The more things pile up, the harder it is to cope. Even for those of us with a growth mindset, there’s only so much a person can handle. We all have a finite bandwidth of how much we can tolerate. I made it through a lot of pandemic-related fear and uncertainty because I live with chronic illness; uncertainty is my status quo.
I’m strong, resilient, adaptable – I have to be. So, that wasn’t nearly the ordeal that I thought it would be going into it (we didn’t hoard toilet paper but we did have a giant ‘covid box’ that was something out of a doomsday-prepper reality show including emergency goods and freeze-dried food. Ya know, just in case.)
Sure, I had periods of sadness, as I’m sure most people did … sadness about trips being canceled (Sedona! Florida! Hilton Head! etc.) … concerts being canceled or postponed (Harry Styles! The Rolling Stones! Rage Against the Machine! Janet Jackson!) … Christmas and Thanksgiving being different … missing my friends, and so on. I had periods of anxiety about loved ones getting sick, about the fact I was ‘high-risk,’ etc.
But no, that wasn’t the final straw, the last piece that broke me.
My own mouth was my undoing. (which, is actually kind of fitting lol.)
Longest-story-ever but: remember last year when I said I was pretty sure I had covid? No one knew what the heck was wrong with me, because it was before it was commonplace or being tested for here in the States. I was prescribed a steroid inhaler that is typically used for COPD or Emphysema, but I was told sometimes it is used for asthma. Okay, whatever. I would have tried anything at that point.
Fast-forward to the fall, when I begin having chronic hoarseness, vocal fry, vocal cord irritation, and general sore throats. I get an esophageal CT, a thyroid ultrasound, lots of allergy tests, and a few trips to the ENT. Yes, I have thyroid nodules but those aren’t the cause: no one knows what’s wrong with me. They throw me on some antibiotics and told me to go to vocal therapy.
I’m used to being a medical anomaly; I’ve written two books about it and that just is how my life goes.
So when my mouth began being crazy dry, like, intolerably dry, I chalked it up to autoimmune stuff, or a random “me” thing. I nagged my husband about our humidifier for days, I solicited advice on Facebook (which…ew. Facebook is where good moods go to die.) I thought, okay, this stinks, but I’ll figure it out. I bought every lozenge and mouthwash and whatever to try to help. And I figured, it is what it is: just a new thing to deal with.
But my teeth … at least, I could always count on my teeth being healthy. A good report from the dentist has always been the norm for me. And, okay, not going to lie. My teeth are the primary thing — maybe the only thing — I’m vain about. My hair is usually messy, unwashed, and in a topknot. I wear makeup, like, twice a month. I like how it looks; I don’t like how it feels. I haven’t had my nails or toenails done since before the pandemic. I’m lazy about eyebrow waxing. I like nice clothes and handbags; normally I wear sweats or workout clothes. I’m not into fancy jewelry.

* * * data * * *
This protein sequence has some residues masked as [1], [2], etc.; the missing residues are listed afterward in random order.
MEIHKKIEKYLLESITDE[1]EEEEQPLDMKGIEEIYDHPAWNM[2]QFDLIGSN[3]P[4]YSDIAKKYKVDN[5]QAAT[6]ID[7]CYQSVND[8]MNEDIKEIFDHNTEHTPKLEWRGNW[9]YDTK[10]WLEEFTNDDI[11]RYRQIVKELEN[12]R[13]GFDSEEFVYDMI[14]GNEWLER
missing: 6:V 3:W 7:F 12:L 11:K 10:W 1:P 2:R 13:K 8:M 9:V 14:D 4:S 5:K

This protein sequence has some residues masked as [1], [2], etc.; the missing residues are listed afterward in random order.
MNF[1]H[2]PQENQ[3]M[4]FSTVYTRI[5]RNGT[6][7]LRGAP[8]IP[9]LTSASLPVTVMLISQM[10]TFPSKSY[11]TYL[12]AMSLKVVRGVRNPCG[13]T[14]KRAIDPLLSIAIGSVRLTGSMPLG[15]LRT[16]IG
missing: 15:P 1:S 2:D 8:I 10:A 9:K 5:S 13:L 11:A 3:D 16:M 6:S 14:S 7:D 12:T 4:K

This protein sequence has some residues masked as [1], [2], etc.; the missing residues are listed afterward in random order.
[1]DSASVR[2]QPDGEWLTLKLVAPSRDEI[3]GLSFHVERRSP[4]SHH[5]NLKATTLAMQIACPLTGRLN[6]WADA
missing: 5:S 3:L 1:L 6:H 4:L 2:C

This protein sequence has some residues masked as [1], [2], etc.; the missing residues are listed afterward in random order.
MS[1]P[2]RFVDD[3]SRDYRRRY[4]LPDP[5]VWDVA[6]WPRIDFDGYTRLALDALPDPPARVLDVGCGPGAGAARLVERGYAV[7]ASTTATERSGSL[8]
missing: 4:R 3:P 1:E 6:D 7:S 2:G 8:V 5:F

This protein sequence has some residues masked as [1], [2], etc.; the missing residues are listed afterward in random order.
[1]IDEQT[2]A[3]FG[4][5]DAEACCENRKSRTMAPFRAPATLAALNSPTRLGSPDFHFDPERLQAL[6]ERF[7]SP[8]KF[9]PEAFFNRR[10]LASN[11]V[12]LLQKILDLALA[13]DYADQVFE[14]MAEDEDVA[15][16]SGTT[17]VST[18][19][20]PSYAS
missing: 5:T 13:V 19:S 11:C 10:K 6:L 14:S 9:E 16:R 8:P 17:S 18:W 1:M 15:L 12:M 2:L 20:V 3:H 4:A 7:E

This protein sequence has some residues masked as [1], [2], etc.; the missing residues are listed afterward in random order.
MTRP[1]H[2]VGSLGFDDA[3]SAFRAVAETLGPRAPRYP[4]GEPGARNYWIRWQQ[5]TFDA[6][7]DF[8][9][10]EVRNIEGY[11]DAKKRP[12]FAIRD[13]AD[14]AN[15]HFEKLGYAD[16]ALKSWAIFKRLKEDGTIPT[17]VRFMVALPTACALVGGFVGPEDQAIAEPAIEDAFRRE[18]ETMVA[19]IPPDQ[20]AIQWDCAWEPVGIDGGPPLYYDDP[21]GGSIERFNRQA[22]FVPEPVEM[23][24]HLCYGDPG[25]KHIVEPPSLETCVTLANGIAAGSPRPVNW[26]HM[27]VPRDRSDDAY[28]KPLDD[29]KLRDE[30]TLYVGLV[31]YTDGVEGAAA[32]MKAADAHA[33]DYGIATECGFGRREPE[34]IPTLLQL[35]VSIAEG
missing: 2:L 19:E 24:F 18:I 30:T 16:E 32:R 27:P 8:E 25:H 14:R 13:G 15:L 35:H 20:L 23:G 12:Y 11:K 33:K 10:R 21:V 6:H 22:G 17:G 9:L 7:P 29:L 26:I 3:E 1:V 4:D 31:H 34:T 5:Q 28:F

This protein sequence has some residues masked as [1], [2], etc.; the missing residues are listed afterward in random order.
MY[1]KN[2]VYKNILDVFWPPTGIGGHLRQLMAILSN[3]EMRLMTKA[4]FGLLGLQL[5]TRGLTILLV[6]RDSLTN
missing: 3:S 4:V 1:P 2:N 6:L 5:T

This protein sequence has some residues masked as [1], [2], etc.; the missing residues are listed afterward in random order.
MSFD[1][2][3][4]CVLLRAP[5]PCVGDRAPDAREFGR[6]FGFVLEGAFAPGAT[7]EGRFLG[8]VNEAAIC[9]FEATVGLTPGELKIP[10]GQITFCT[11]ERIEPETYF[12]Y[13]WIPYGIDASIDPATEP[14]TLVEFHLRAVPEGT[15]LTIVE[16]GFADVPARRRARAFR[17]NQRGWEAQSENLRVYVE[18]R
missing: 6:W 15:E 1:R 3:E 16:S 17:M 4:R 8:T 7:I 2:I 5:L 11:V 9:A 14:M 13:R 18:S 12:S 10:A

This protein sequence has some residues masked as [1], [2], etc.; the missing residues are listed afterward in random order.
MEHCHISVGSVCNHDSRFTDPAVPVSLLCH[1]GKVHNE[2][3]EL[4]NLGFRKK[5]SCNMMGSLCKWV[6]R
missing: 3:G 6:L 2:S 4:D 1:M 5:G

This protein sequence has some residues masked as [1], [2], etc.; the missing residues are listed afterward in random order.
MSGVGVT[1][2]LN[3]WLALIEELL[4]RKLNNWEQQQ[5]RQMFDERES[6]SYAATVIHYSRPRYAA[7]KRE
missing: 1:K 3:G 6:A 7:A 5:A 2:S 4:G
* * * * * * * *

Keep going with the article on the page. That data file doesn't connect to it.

But. My. Teeth.
Here’s a confession: my teeth are my crown jewels. I didn’t love them when I was teased in elementary school and called “Ashley Beaver Bucktooth Boynes,” but I love them now. We all have things we like and hate about ourselves, our appearances, our bodies. (If you love everything about yourself, congrats; I wish I had your confidence.) My list of dislikes is, unfortunately, rather long. (Especially since I live with chronic illnesses.) But, I like my boobs. I like my eyes (most of the time), and I like my smile.
So, when my last dental appointment ended with him saying I needed prescription toothpaste to help with some softening enamel, I was a bit taken aback.
My ego, in denial. My pride, wounded. My enamel…soft?
I couldn’t figure out why this would be; I have a decent diet and great oral hygiene. What the heck?!?
I started thinking about it … my vocal cord issues … dry mouth … issues with back teeth. Could it all be related?
Alas, I didn’t have much time to think about it because a few days later, I was at urgent care, in tears, ready to go to the emergency room. My mouth and tongue were beet red. Fire engine red. It hurt to talk, to smile, to eat, to drink.
I was (and still am) miserable.
I was immediately diagnosed with an infection caused by … my asthma inhaler. And then another one on top of that. And an inflammatory autoimmune reaction on top of THAT.
The wheels began to turn. I began to Google.
Lo and behold … aside from the painful infection (that led to other problems,) … vocal cord issues … dry mouth … softening of tooth enamel … can also be caused by said asthma inhaler. An inhaler, mind you, that isn’t even typically given for run-of-the-mill asthma (which, by the way, I don’t even have. I do not have exercise-induced asthma or ‘asthma attacks.’ I have seasonal asthma from sinus issues, allergies, etc. and later was told by my pulmonologist, after all of this, that I could just get by with albuterol or ventolin rescue inhaler. This info would have helped about 12 months ago.)
Here’s what stinks: this was 2 weeks ago, and I have been put on 4 prescriptions. It has morphed from one issue into another, involving several urgent care visits, IV fluids, two virtual doctors appointments, multiple emails with multiple specialists, a PCP appointment, bloodwork, and another dental appointment.
And it’s still not better. I consider going to the hospital about every other day.